A PCB with an Arduino Micro Pro, RCA connectors and a sub-D connector

Odd Inputs And Peculiar Peripherals: Using A Commodore Light Pen On A Modern(ish) Computer

If you worked with computers back in the 1970s, there’s a good chance you used a light pen at some point: a simple input device that you’d point at the CRT screen to highlight text, choose menu options or manipulate graphic objects. Although ubiquitous in those days, the light pen lost the battle for ergonomics to the humble mouse and was all but extinct by the late 1980s. Touchscreen styluses implement a similar function today, but touching the screen somehow doesn’t feel the same as simply pointing at it.

We therefore applaud [Maciej Witkowiak]’s efforts to bring the light pen into the 21st century by building a USB interface for a Commodore 64/128 light pen. At its heart is an Arduino Micro Pro that implements the USB HID protocol to communicate with any modern computer. It connects to the classic light pen as well as to the computer’s analog display signal and uses those to calculate the delay between the video synchronization pulses and the light pen’s output. The sync pulses are extracted from the video signal by an LM1881, a sync separator chip that will be familiar to anyone who’s worked with analog video signals.

The Arduino calculates the light pen’s position based on the measured timing intervals and reports it to the computer, using the absolute positioning mode that’s also used by things like drawing pads. [Maciej] demonstrates his system in the video embedded below, in which he uses it to operate the menus on an X window system. A great success then, although there’s one catch: light pens only work on CRT displays, so you’ll need to drag one of those big glass beasts out of storage if you want to try this yourself.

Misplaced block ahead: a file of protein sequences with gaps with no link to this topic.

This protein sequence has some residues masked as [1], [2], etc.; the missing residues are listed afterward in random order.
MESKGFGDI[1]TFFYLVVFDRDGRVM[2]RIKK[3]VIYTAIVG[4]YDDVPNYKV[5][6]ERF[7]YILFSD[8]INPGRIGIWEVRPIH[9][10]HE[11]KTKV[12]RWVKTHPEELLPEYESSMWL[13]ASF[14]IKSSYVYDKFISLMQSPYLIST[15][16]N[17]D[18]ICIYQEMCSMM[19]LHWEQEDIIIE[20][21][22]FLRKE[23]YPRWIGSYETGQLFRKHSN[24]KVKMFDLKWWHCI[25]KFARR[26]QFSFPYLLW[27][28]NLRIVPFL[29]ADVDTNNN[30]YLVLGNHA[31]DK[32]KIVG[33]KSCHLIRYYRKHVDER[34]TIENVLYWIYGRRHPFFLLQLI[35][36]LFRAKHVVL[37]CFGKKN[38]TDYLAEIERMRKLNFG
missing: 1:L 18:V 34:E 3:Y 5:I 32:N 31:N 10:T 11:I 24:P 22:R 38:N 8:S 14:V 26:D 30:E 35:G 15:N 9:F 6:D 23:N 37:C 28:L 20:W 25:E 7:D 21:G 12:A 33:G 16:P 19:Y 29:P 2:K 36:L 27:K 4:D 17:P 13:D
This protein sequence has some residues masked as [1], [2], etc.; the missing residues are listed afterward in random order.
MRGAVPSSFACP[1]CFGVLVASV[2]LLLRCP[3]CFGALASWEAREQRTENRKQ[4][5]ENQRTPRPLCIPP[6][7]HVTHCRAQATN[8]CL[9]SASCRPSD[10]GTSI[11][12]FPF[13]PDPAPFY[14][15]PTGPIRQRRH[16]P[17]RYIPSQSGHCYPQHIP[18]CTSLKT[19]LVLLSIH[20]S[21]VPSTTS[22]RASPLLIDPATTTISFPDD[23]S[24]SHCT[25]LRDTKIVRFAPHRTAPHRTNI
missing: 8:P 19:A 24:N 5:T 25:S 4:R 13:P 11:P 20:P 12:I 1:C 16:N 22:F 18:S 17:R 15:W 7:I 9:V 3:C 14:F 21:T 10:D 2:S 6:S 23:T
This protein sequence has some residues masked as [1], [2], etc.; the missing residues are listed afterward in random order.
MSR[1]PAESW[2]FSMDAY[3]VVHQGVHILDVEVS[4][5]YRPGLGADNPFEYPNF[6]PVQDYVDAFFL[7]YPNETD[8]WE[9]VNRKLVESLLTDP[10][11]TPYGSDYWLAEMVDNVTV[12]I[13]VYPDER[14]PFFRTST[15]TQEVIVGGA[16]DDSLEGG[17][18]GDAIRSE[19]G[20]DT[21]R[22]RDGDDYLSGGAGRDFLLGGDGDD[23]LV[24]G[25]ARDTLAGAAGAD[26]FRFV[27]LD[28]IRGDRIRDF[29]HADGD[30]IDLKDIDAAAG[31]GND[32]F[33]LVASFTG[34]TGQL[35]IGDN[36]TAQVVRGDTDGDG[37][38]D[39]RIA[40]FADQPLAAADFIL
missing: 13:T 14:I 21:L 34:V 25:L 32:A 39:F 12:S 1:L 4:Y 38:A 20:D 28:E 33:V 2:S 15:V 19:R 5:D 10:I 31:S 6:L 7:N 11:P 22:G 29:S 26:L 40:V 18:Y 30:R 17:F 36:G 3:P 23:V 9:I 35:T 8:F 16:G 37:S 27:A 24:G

We’ve featured the Commodore light pen before in this odd gaming input device. A similar device built with a discrete LED matrix is a good illustration of the light pen’s working principle.

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Raspberry Pi Pico Gets A Tiny Keyboard On Its Back

With hackers and makers building custom computing devices that don’t necessarily follow conventional design paradigms, there’s been a growing demand for smaller and smaller keyboards. Many of the cyberdecks we’ve seen over the last couple of years have used so-called 60% or even 40% keyboards, and there’s been a trend towards repurposing BlackBerry keyboards for wearables and other pocket-sized gadgets. But what if you need something even smaller?

Enter this incredibly diminutive keyboard created by [TEC.IST]. With 59 keys crammed into an area scarcely larger than three US pennies, it may well be the smallest keyboard ever made. The PCB has been designed to mount directly onto the back of a Raspberry Pi Pico, which is running some CircuitPython code to read the switch matrix and act as a standard USB Human Interface Device. The board design files as well as the source code for the Pico have been released on the project’s Hackaday.io page, giving you everything you need to spin up your own teeny tiny input device.

The Pi Pico’s castellated pads make attaching the PCB a snap.

Of course, you probably won’t be breaking any speed records when banging out text on this thing. We know from past Hackaday badges that an array of microswitches make for a functional, if somewhat unpleasant, method of text entry.